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   Current Implementations.

      For the purposes of this capability it would be acceptable for the
      system to maintain two counters: an "absolute counter", C[now],
      and a "reset" counter, C[reset].  The absolute counter would
      maintain counts that increase monotonically until they wrap or
      overflow the counter.  The reset counter would receive a copy of
      the current value of the absolute counter when the reset function
      was issued for that counter.  Functions that display or retrieve
      the counter could then display the delta (C[now] - C[reset]).

   Considerations.

      Assume that filter counters are being used to detect internal
      hosts that are infected with a new worm.  Once it is believed that
      all infected hosts have been cleaned up and the worm removed, the
      next step would be to verify that.  One way of doing so would be
      to reset the filter counters to zero and see if traffic indicative
      of the worm has ceased.

5.3.  Filter Hits are Counted

   Capability.

      The device supplies a facility for counting all filter matches.

   Supported Practices.

      *  Profile Current Traffic (Section 7.1)

      *  Respond to Incidents Based on Accurate Data (Section 7.4)

   Current Implementations.

      Assume, for example, that a ISP network implements anti-spoofing
      egress filters (see [RFC2827]) on interfaces of its edge routers
      that support single-homed stub networks.  Counters could enable
      the ISP to detect cases where large numbers of spoofed packets are
      being sent.  This may indicate that the customer is performing
      potentially malicious actions (possibly in violation of the ISPs
      Acceptable Use Policy), or that system(s) on the customers network
      have been "owned" by hackers and are being (mis)used to launch
      attacks.

   Considerations.

      None.




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5.4.  Filter Counters are Accurate

   Capability.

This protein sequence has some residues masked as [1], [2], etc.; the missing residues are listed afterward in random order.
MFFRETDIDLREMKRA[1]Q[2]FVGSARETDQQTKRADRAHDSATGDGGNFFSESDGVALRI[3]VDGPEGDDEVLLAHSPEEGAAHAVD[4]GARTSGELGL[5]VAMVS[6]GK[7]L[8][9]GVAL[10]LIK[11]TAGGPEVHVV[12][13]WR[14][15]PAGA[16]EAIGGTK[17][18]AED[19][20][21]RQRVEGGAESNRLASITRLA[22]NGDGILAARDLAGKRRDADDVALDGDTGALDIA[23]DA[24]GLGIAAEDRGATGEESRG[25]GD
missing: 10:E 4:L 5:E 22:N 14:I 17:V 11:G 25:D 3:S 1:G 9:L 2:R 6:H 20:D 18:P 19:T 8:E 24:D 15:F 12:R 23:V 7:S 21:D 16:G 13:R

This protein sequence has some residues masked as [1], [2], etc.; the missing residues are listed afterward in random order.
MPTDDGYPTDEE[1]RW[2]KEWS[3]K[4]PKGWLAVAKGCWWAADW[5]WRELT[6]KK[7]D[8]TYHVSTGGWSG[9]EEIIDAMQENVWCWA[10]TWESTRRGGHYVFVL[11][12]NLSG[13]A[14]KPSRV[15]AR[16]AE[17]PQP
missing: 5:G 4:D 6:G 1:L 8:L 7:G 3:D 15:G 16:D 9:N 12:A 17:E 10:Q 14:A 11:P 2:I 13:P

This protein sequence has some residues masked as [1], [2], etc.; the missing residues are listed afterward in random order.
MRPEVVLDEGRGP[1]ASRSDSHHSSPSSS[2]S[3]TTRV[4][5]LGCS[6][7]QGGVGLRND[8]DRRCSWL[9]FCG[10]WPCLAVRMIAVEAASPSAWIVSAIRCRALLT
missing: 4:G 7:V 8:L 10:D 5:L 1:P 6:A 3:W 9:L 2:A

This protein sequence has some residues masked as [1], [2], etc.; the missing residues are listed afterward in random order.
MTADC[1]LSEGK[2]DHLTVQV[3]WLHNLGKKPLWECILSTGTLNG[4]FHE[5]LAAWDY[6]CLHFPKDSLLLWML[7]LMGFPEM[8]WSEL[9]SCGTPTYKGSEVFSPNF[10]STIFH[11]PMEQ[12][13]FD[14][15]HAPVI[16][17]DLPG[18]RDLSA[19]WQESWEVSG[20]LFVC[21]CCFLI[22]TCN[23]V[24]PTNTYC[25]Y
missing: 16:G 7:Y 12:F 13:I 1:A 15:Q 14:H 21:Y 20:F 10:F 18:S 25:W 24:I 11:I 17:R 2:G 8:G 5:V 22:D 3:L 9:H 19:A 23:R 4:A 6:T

Filter counters are accurate.  They reflect the actual number of
      matching packets since the last counter reset.  Filter counters
      are be capable of holding up to 2^32 - 1 values without
      overflowing and should be capable of holding up to 2^64 - 1
      values.

   Supported Practices.

      *  Respond to Incidents Based on Accurate Data (Section 7.4)

   Current Implementations.

      If N packets matching a filter are sent to/through a device, then
      the counter should show N matches.

   Considerations.

      None.





























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6.  Minimal Performance Degradation

   Capability.

      The device provides a means to filter packets without significant
      performance degradation.  This specifically applies to stateless
      packet filtering operating on layer 3 (IP) and layer 4 (TCP or
      UDP) headers, as well as normal packet forwarding information such
      as incoming and outgoing interfaces.

      The device is able to apply stateless packet filters on ALL
      interfaces (up to the total number of interfaces attached to the
      device) simultaneously and with multiple filters per interface
      (e.g., inbound and outbound).

   Supported Practices.

      *  Implement Filters Where Necessary (Section 7.5)

   Current Implementations.

      Another way of stating the capability is that filter performance
      should not be the limiting factor in device throughput.  If a
      device is capable of forwarding 30Mb/sec without filtering, then
      it should be able to forward the same amount with filtering in
      place.

   Considerations.

      The definition of "significant" is subjective.  At one end of the
      spectrum it might mean "the application of filters may cause the
      box to crash".  At the other end would be a throughput loss of
      less than one percent with tens of thousands of filters applied.
      The level of performance degradation that is acceptable will have
      to be determined by the operator.

      Repeatable test data showing filter performance impact would be
      very useful in evaluating this capability.  Tests should include
      such information as packet size, packet rate, number of interfaces
      tested (source/destination), types of interfaces, routing table
      size, routing protocols in use, frequency of routing updates, etc.
      This capability does not address stateful filtering, filtering
      above layer 4 headers or other more advanced types of filtering
      that may be important in certain operational environments.
      Finally, if key infrastructure devices crash or experience severe
      performance degradation when filtering under heavy load, or even
      have the reputation of doing so, it is likely that security
      personnel will be forbidden, by policy, from using filtering in



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      ways that would otherwise be appropriate for fear that it might
      cause unnecessary service disruption.

















































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7.  Additional Operational Practices